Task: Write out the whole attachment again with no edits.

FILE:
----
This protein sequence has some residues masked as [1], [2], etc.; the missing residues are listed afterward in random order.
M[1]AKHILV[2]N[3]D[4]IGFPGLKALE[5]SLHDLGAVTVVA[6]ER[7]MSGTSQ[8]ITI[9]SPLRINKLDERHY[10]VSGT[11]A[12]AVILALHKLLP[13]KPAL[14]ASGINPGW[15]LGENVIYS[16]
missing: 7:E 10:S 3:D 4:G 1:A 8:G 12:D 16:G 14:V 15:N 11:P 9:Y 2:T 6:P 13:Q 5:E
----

This protein sequence has some residues masked as [1], [2], etc.; the missing residues are listed afterward in random order.
M[1]AKHILV[2]N[3]D[4]IGFPGLKALE[5]SLHDLGAVTVVA[6]ER[7]MSGTSQ[8]ITI[9]SPLRINKLDERHY[10]VSGT[11]A[12]AVILALHKLLP[13]KPAL[14]ASGINPGW[15]LGENVIYS[16]
missing: 7:E 10:S 3:D 4:G 1:A 8:G 12:D 16:G 14:V 15:N 11:P 9:Y 2:T 6:P 13:Q 5:E